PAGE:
Find out the easiest method for how to make yogurt from scratch. Making my own yogurt saves me over $220 a year and using this trick, it is so easy to make!

If you need to start saving some big money on groceries now, without compromising your healthy diet or spending all your free time clipping coupons, you need to try this!
No matter what craziness is going on in our household, this is the one thing that I almost always make from scratch because it’s so easy and it saves so much money on my grocery bill! What food am I referring to? Homemade Yogurt!
Find out the easiest method for how to make yogurt from scratch. Making my own yogurt saves me over $220 a year and using this trick, it is so easy to make!

How I Save $18.37 per month in just 5 minutes

My family eats about 64 servings of yogurt per month. That’s about one serving each per day for my husband and I, since my son is dairy free and we haven’t introduced dairy to the baby yet.

If I were to buy organic, pastured yogurt ready made, the cheapest I’ve found it for is $3.55 per quart, or $28.40 for a month’s supply. However, I can buy grass fed organically raised milk for $4.99 per gallon, or $9.98 for the month’s supply, and use it to make my own yogurt. I save $18.37 per month.

If you prefer not to use grass fed or organic, you can replace conventionally raised yogurt with conventionally raised milk and you’ll see a proportionate amount of savings.

How to Make Yogurt from Scratch (one is easy, one is even EASIER!)

What’s that you say? You just can’t add one more thing to your already full plate? I totally understand! Luckily, making homemade yogurt is truly one of the easiest things to make at home.

1. Making Homemade Yogurt the Easy Way

  1. Heat your milk on medium-low heat to 180 degrees on the stove or in a crock pot.
  2. Turn off the heat, and allow it to cool back down to 110 degrees.
  3. Stir in your starter culture (use about 1/2 cup starter per quart of milk)
  4. This is the tricky part. Cover pot and place it in a warm place so that it maintains it’s temperature of 110 degrees over night. You can do this by wrapping the slow cooker in a towel or placing the whole pot in a warm oven, or setting it on a heating pad.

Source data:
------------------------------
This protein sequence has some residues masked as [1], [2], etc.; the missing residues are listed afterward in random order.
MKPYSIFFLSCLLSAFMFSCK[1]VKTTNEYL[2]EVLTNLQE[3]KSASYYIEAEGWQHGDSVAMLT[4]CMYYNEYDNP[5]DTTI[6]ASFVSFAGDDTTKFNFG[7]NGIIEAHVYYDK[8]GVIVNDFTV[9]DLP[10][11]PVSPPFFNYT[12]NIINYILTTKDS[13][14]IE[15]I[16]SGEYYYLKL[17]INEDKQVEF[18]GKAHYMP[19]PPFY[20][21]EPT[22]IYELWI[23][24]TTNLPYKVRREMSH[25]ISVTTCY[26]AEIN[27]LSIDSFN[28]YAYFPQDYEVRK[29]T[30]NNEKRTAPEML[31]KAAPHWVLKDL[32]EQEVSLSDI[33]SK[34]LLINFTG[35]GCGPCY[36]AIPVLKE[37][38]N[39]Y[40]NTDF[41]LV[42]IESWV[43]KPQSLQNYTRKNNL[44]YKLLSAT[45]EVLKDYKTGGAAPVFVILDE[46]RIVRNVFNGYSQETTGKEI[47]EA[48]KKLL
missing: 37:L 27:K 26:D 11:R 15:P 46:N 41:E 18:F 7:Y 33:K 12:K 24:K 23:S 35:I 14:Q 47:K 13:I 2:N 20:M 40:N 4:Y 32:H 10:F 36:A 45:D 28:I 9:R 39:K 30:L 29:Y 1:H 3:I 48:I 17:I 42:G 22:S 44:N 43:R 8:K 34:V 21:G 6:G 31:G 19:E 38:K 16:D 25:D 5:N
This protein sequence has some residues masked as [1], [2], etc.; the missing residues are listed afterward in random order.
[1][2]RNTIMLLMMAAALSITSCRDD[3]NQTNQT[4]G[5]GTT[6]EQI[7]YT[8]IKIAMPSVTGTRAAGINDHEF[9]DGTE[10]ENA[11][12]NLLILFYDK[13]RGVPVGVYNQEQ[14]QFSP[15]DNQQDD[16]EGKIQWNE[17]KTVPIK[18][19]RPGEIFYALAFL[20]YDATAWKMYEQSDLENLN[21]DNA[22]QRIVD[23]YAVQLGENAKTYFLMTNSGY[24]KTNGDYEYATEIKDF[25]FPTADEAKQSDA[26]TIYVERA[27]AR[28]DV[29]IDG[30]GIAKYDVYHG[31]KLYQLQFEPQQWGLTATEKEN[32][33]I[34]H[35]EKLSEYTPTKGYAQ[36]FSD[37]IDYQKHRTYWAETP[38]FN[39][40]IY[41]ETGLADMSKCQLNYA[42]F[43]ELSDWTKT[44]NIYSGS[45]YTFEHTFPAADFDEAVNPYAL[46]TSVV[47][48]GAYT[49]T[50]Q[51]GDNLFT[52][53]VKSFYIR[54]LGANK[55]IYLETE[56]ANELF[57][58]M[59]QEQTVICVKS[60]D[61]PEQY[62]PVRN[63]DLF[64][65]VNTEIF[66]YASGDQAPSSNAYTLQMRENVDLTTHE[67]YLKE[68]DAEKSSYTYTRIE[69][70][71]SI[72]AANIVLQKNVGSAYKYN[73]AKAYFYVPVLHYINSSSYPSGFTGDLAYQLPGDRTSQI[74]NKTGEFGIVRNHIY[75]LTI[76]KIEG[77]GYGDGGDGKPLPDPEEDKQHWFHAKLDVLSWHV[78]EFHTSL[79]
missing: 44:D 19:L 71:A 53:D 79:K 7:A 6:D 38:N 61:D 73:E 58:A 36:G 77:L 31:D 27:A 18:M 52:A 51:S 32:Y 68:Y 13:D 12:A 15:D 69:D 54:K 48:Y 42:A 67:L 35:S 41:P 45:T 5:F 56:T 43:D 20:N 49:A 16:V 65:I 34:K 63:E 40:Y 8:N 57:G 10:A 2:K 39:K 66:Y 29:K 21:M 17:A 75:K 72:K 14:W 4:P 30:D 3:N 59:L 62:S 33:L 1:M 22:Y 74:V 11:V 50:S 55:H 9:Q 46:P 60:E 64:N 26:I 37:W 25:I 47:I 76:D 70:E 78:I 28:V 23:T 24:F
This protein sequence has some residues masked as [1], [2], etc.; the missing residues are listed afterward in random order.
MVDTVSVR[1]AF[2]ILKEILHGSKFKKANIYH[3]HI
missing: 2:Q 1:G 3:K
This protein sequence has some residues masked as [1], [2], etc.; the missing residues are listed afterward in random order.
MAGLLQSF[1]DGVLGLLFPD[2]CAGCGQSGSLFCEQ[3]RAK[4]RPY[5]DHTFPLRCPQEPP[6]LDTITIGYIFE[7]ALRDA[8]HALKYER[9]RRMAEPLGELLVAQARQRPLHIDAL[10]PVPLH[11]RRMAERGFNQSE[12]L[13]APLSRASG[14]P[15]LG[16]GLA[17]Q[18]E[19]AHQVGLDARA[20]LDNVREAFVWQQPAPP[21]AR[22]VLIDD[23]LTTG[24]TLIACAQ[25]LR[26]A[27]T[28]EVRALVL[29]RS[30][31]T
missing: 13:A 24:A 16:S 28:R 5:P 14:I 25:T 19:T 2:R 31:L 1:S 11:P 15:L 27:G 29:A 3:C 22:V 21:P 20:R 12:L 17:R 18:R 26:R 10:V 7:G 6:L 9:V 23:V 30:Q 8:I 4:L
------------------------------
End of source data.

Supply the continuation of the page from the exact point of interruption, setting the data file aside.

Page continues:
5. Refrigerate in the morning.

(These instructions are based on those on page 85 of Nourishing Traditions. affiliate)

This works, and I have made my own yogurt this way for years. However, it can be a little temperamental and nerve-wracking to make sure you maintain that warm temperature all night long.

A note on choosing a yogurt starter: You can use any plain yogurt that has “live and active cultures” as a starter. We have used Nancy’s brand in the past, but it has a pretty tangy flavor. I prefer to use Plain Cream Top Brown Cow natural yogurt as a starter. After that first batch, you will use some of your last batch of yogurt as the starter for your new batch of yogurt, so you only have to buy it once. If you want to get really crazy, there’s even a way to make your own yogurt starter using trimmings from chili peppers!

2. Making Homemade Yogurt the EASIER Way

With this method, you can save tons of money on your groceries by making your own yogurt, and this trick makes it incredibly easy. 
  1. Pour milk into a plastic or glass container.
  2. Stir in your starter culture.
  3. Leave it sitting at room temperature for about 12 hours.
  4. That’s it! 

I recently found a new kind of starter culture that cultures at room temperature (70 to 77 degrees). No cooking the milk to a certain temperature, no trying to keep your oven slightly warm all night, no buying a puny yogurt maker that holds about one days worth of yogurt! This yogurt culture totally rocks!!

If you want to try this method for homemade yogurt, look for a “Mesophilic Yogurt Culture.” You’ll probably need to order this online or get it at a local natural foods store. After making one batch with your starter, you can reuse your own yogurt as a starter again and again.

I got my yogurt starter from Cultures for Health. If you’re in Canada, check Culture Mother. There are several options depending on how you like your yogurt (greek, mild, etc.) but I picked the Flimjolk yogurt culture that is custard like and popular with kids. The regular price of the starter culture is $12.99. It’s more expensive than buying regular store bought yogurt as your starter. However, I save $220 a year by making my own yogurt. For me, the cost of the culture is well worth the convenience in this case.

No matter what method you decide to use, I really encourage you to try making your own yogurt to save lots of money on groceries!

Have you tried making homemade yogurt yet? What method did you use?

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